I already knew from Mike that this was going to be a big episode, although that’s all I knew. However, it was the small things about this episode that impressed me the most. Once again, Babylon 5 seems real by including those down-to-earth moments, which reflect daily life. And again, I have to make a comparison with Star Trek. It might seem like I’m bashing Trek a lot, but to be clear so far I consider this to be the inferior series (at least in comparison to TNG or DS9) but there are certain aspect of Trek that have always seemed a little too perfect, robbing the show of believability and something we can relate to. B5 doesn’t make that mistake.
A perfect example of this is the moment
London Londo and G’Kar are waiting for the lift. In Trek the lifts arrive instantly. They have magic lifts. It doesn’t matter if somebody else is using them, or if they are 10 decks away, they are always right there when they are needed. Not so, with B5. You press a button and wait. That leads to this amusing exchange between the two ambassadors:
I have already pushed it.
I pushed it again.
Apart from being very funny, it communicates to the viewer the nature of their relationship more clearly than a hundred political debates. They are like childhood rivals, who will never concede ground to the other, even if that ground is something as simple as the rights and wrongs of calling a lift. While we’re on the subject of B5 reflecting real life, this episode also includes mention of Ivanova’s struggles with getting up in the morning, because it is dark outside (as always). Again, these people seem real, leading real lives. They aren’t perfect, super beings.
As for the big story, there are lots of hints of things to come. The Shadows are presumably going to be the new Big Bad, and the point is made by that well-worn technique of having them wipe out the old Big Bad with ease. It’s always a good way to make the point that these people are really powerful. The raiders have been a thorn in the side of B5 for a long time, and the Shadow ship just turns up and wipes out their mothership in an instant, as if it’s the easiest thing in the universe to do. B5 just levelled up.
Then we have Morden, who is the human face of the new Big Bad, and has taken the baton from Kosh of irritating enigmatic person, with his question “what do you want”. Only Kosh seems to know who he is, or what he represents, and he’s not going to tell us. There is a call back to And the Sky Full of Stars, but it is little more than a reminder rather than advancing that storyline. The only point of significance is perhaps the revelation that Sinclair was the person the Minbari wanted to run the station, far from being the first choice for the job, but that’s a fairly obvious development, and other than that we just get Delenn with the triangle on her head, and we already know she’s involved with that mysterious stuff.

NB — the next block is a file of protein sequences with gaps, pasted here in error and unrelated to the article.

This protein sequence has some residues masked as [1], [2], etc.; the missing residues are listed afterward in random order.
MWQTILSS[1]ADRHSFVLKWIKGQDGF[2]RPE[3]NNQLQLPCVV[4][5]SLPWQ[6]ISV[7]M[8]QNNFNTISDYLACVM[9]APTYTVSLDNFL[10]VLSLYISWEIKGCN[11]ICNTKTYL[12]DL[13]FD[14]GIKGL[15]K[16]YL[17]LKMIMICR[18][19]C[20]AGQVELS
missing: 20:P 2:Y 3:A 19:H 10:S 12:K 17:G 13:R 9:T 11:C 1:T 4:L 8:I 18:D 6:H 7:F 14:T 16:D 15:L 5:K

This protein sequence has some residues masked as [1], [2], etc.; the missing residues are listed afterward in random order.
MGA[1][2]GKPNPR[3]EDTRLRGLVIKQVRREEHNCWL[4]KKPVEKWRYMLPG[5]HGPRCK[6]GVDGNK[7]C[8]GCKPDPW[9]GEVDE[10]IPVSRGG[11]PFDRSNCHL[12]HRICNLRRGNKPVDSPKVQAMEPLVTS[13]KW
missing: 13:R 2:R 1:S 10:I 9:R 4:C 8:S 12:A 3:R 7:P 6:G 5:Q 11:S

Interestingly, B5 validates psychic abilities with the character of Lady Ladira, specifically the ability to see into the future. Whilst I love the bravery of a sci-fi series that embraces something more than boring science, and that’s relatively rare, the acceptance of a prophetess as something real opens up a can of worms, tying in the series to a fatalistic universe. Taking away free will like that turns everyone into pieces on a chess board, acting out their pre-ordained moves. It runs the risk of leaving us feeling like whatever anyone does won’t matter in the grand scheme of things, and now we are simply marking out time until that big moment where the station gets blown up (I was interested to see a ship departing at that moment).
At the last minute there is some attempt to hedge the bets, with Ladira claiming it is “a possible future” and that they “may yet avoid it”, but everything we have seen and heard up to that point leads us to believe that she is a prophetess and everything she says comes true, including the death of her nephew. When he says “she has been wrong before”, he gives his own death as an example, which then of course comes true. So I’ll call it: that explosion is going to happen, and with this episode B5 has morphed into a different kind of series altogether. We’re waiting for a big moment to happen that we have already seen, and the fun is going to be seeing how we get there, and waiting for the pay off. There is no free will in B5 any more. RP
I admire your points on how an SF show, even if it’s the classic Star Trek, can seem in some sense too perfect for its own good. I’m on record for enjoying Dr. Who for being so openly imperfect. For Babylon 5, given how it accentuated the futuristic conflicts and imperfections of cosmic life that are not-as-lavish for Deep Space 9, it indeed benefited the naturalism for the B5 universe to the points where they could allow some otherwise familiar humour, certainly via Ivanova’s crankiness, and of course still make it freshly enjoyable for the audience. As for lavatory issues of futuristic life in the universe (both real and SF), I don’t regularly ponder on that myself. But it’s still a good point and I certainly admit that it would naturally explain some obvious humour-dialogue in Trek: Generations and First Contact.
Thank you both for your reviews. 🌎🌏🌍🌌🖖🏻